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  1. It's been over a month now since @Jared C and I found the Eagle Ford Xiphactinus. In the weeks that followed our discovery I was able to get in touch with the right people at Baylor University where I go to school and start to organize a retrieval project. Unfortunately I haven't been able to make it back to the site since then as all involved will have to wait for the wheels of bureaucracy to turn enough for us to have the proper permission necessary to return. So I was left with a problem: my first visit to the Eagle Ford turned out so well that I wanted nothing more than to go back, but I c
  2. BellamyBlake

    Exotic Megs Set Complete

    With the addition of Italy, I'm calling my exotic Megs set complete! There are some really rare ones like Japan and Germany missing, so while I'll keep an eye out for localities I don't yet have, this set is essentially complete after a year of acquiring teeth from around the world and I'm very happy with it! There were some here that were acquired from members, and others yet that members found for me. I thank everyone who contributed in one way or another!
  3. isurus90064

    Extraordinary Common Teeth

    Hey guys, I've been off the radar for awhile .. work you know .. been working on Siggraph for those of you who are familiar with software development. Just wanted to start a new topic here .. This one is right at 3.00" - 7.62cm C. carcharias Bahia Inglesa Formation South of Caldera Provincia Copiapo III Regio de Atacama Chile
  4. As it looks like I won't be able to make it back out to Charleston for quite a while, I was wondering what the fossil hunting scene looks like here in Texas. I've heard that there's some miocene material to be had around Galveston and Bolivar, and I've heard about the Eagle Ford Formation and Post Oak Creek, but I haven't come across a whole lot of information. I do know there are some invertebrate fossils along the Brazos, but I'm not super big on snails. I'm in the Houston area, so a day trip down to the coast is definitely feasible, but I need to do some more research before I commit to mak
  5. I found this shark tooth in a shell pit near Orlando Florida. Was hoping someone could help identify it, and possibly an estimated age. This is my first large and perfectly intact tooth, so I'm pretty excited to find out what it belonged too.
  6. Kolya

    Shark tooth ID

    Hello! Help please to identify tooth. I think this tooth is from family Triakidae and probably Triakis or Iago. But I dont know for sure... Length - 2 mm. Paleogene, Eocene (Ypresian or Lutetian). Western Ukraine. Thanks in advance!
  7. Lmsolliday

    Tooth ID requested

    So, since I now don’t trust myself to identify even the two types I thought I knew, what’s the consensus on this one and why is it so light? Found on Ponte Vedra Beach, Florida.
  8. Tolmanbridge

    Unknown Serrated Moroccan Shark Tooth

    I was going through a number of common Otodus teeth for sale at a local rock show and found one with large serrations on the sides. Doing a little research showed two types of serrated shark teeth from Morocco. Otodus sokolovi and Palaeocarcharodon orientalis. The tooth is 3 1/2 cm long on the diagonal. Sorry for the poor photo. My camera isn't the best but you can make out the serrations. Can anyone identify this?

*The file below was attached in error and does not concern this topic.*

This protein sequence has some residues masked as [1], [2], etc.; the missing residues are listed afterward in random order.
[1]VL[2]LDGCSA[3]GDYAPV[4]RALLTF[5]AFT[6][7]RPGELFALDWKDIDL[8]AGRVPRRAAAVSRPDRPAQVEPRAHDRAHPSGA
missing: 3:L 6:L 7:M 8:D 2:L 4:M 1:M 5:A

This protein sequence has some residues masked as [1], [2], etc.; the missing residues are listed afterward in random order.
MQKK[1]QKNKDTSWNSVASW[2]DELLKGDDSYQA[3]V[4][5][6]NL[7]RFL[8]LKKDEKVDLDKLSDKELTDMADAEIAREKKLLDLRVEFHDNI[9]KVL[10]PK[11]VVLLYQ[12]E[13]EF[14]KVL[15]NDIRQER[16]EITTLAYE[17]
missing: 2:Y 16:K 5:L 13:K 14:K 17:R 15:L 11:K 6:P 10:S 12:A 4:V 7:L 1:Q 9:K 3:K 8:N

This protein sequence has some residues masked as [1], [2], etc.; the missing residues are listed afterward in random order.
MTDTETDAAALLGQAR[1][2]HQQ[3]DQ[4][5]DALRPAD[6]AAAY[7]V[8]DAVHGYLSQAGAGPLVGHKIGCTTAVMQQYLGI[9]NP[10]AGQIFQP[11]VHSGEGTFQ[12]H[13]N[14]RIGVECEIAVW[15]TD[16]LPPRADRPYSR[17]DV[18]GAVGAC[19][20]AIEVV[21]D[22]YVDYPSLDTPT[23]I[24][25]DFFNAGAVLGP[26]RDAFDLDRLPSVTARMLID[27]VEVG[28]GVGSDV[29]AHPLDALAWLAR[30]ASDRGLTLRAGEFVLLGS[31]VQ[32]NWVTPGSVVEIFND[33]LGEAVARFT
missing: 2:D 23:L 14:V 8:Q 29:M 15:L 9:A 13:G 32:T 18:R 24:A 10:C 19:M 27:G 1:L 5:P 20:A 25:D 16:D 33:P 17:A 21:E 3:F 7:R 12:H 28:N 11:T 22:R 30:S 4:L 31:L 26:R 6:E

9. So today I went on my first trip with the Paleontological Society of Austin to the Brownwood area to visit a couple of Paleozoic sites. It was a blast and just what I needed after a busy week. However, I'm not gonna go too far into the details because I plan on writing up a trip report soon. I think I found some pretty cool stuff . Instead, I'm writing this topic because I am simply too anxious to wait on hearing an answer to this question I have. Our first stop was along a roadcut that was situated within the Pennsylvanian Adams Branch Limestone (Canyon Group) and Strawn Group. O
  10. Fossilhound2014

    Megalodon skeleton from Peru

    https://www.telebaern.tv/300-show-onlinenews/23452-episode-megalodon-gebiss-so-gross-wie-ein-smart
  11. Hastalis

    Isurus retroflexus?

    Hello, I have found this tooth last year in Lučenec region, southern Slovakia. Age: lower Miocene/Eggenburgian (Central Paratethys). Scale is in cm. It looks like Isurus retroflexus tooth, but I want to be 100% about it. If it is the one, I can finaly add the first of this kind to my collection. Thank you in advance.
  12. Hello gang. I am looking for advice from more experienced folks about sifting for fossils. I have a wide range of appropriate tools available to me, but as one that has never really done this sort of fossil hunting, I have some questions before my excursion this weekend. I always have a canvas bag/tube type I normally use for forest floor detritus to find various insects and the like. It has also proven useful in streams and creeks. Very handy as it folds flat and doesn't use up much pack space. However it is in the sieve range of #3-4 (about 5mm +/-). I don
  13. Mostacciuolo

    Shark tooth

    Hello. I found this shark tooth in South Carolina. It is 2 inches and is serrated on each side. Can my one confirm the species? Thanks!
  14. JakubArmatys

    Cretaceous Fish (Shark) Tooth